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Book Shelves in Stud Spaces

  • Transcript

    LESLIE: Now, Mike from New Jersey, who listens to The Money Pit on WCTC, is joining us who wants to talk about adding books to a library. Bookshelves; are you a big reader?

    MIKE: Everyone in the family is and that’s why we have so many.

    LESLIE: Fantastic. So you’ve just run out of space.

    MIKE: (chuckling) We have boxes of books that need to get put away. And a lot of them are paperbacks. We have paperbacks sitting on large bookshelves and what I wanted to do is get those off of there and get the rest of the paperbacks unpacked. I’ve got … the fourth wall in the library is a blank wall and that’s because you walk past it. The two doors in the corridor that kind of passes through the library is that wall.

    LESLIE: Well, the good thing is that paperbacks generally tend to be much smaller and not as deep. So if you were to build a custom shelving unit over there, you wouldn’t have to stick out as much from the wall to compromise your walk-through.

    MIKE: And what I was hoping to do was to actually inset the shelving between the studs. And that’s why I’ve called you.

    TOM: That would work, too, because that’s about as much room as you need.

    MIKE: Right.

    TOM: Now, this particular wall – and here’s the important question, Mike – is it a bearing wall? Do you know?

    MIKE: No. No, the house, actually, is custom modular.

    LESLIE: Oh, excellent.

    TOM: Oh, okay. So only the exterior walls are bearing.

    MIKE: Right. Right. Only the exterior walls are; that’s right. So it’s part of the inner “box.”

    TOM: Okay. So it’s a partition wall. Now, do you want these bookcases to be narrow? Like 16 inches wide, for example? Or do you want it to be wider than that?

    MIKE: I’m open to suggestions.

    TOM: Well, what I would suggest … I’ll give you my idea and Leslie, you can chime in.

    LESLIE: Okay.

    TOM: What I would suggest you do is you’re going to want to remove the drywall in the area where you want to build the bookcase. So if you do this very carefully, you can do it without taking the whole wall apart. What you do is … first of all, you draw on the wall the big square area that’s going to become this bookcase. And you … it would be nice if you could go like from stud … inside stud edge to inside stud edge; you know what I mean?

    MIKE: Mm-hmm.

    TOM: And then you cut the drywall out in that piece.

    MIKE: Yep.

    TOM: All the way around.

    LESLIE: Would you just use a skill saw and go along the edge of the stud?

    TOM: No, you can just cut it out with a utility knife.

    LESLIE: Okay.

    TOM: Now, let’s say you went two bays wide; so you have one stud in the middle.

    MIKE: Right.

    TOM: Now what you do is you go above the drywall edge by about, say, three quarters of an inch. And you plunge cut, with a reciprocating saw, that 2×4. So, basically, you’re cutting an extra little drywall slit right above it so that … the reason you’re going three quarters up above is that, once you take that stud out, you can put a three quarter inch piece of pine or something in there and that’ll totally frame out the inside of that bay.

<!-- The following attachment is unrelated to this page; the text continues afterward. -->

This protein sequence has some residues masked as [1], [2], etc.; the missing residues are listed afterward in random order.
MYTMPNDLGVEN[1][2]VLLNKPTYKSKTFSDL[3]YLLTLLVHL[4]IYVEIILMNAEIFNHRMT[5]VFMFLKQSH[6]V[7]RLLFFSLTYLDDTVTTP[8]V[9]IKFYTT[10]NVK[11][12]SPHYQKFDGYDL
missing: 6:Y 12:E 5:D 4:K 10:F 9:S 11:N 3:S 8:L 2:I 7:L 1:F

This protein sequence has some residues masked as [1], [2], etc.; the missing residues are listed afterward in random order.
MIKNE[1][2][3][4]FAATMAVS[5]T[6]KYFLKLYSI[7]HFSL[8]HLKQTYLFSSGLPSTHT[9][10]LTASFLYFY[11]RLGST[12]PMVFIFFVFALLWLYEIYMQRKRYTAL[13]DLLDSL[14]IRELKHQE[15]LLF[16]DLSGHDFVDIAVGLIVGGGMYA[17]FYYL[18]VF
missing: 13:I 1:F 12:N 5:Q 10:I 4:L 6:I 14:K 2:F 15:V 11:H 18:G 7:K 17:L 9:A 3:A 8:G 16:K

LESLIE: So you don’t need to place a header with another 2×4 to sort …

    TOM: Not if it’s a non-bearing wall. I wouldn’t worry too much about it. If you want, you could do a 2×4 header there, to make it a little stiffer. But we, basically, just want to support that drywall edge. And then, once that’s out, you can basically frame it in with, say, some luan plywood or something like that, trim the outside edge and there’s your bookcase.

    MIKE: Okay.

    TOM: Now, you could probably extend the shelves a little bit too, Mike, if …because right now you’re dealing with, say, three-and-a-half inches or so. You could probably make your shelves more like five-and-a-half inches as long as they’re supported well and screwed in place. That gives you a little extra support on that for some of the bigger paperbacks.

    LESLIE: (overlapping) Well, what you could do is, since you have those studs as your side rails, you could … you could use something short and make like a pinner or like a nailboard, where you would put that along the edge of whatever you’re using to finish against the stud. And then your shelf can just rest right on top of that. As long as your expanse isn’t too wide; then you might need to support the back edge, too. But if you’re staying pretty narrow on the shelves, you can just put two nailers on the side and then put your shelf right on top.

    MIKE: Ah, let’s see. The overall length of the wall is about 13 feet and there’s a door that swings against it. So take off three feet, roughly. And then, I’ve got a light switch on the far end that I’m going to still want there. So let’s say I’ve got … well, eight feet or nine feet. It’s going to … that’s six studs. I’ve got about (laughing) … let’s say I’ve got six studs across.

    TOM: Alright. Well, I would cut out … I would not cut out six studs. That would be a lot. (laughing)

    MIKE: Well, I’d be cutting out five.

    TOM: Well, it’s still a lot. I mean one I would go but not … I wouldn’t go five. You know, what you might want to do is just make individual bookcases that fit inside those stud bays and set them in from the outside. All you need to do is cut the drywall out and then slip the box in; you know what I mean? You make the box first then slip the whole thing in so your bookcase would have four sides and a back and some trim. And then slip it right in there and the trim can act like a picture frame; you secure it in place and then you prop your shelves in-between.

    MIKE: Ah, great. Thanks a lot; appreciate it.

    TOM: Thanks, Mike, for calling us at 1-888-MONEY-PIT.

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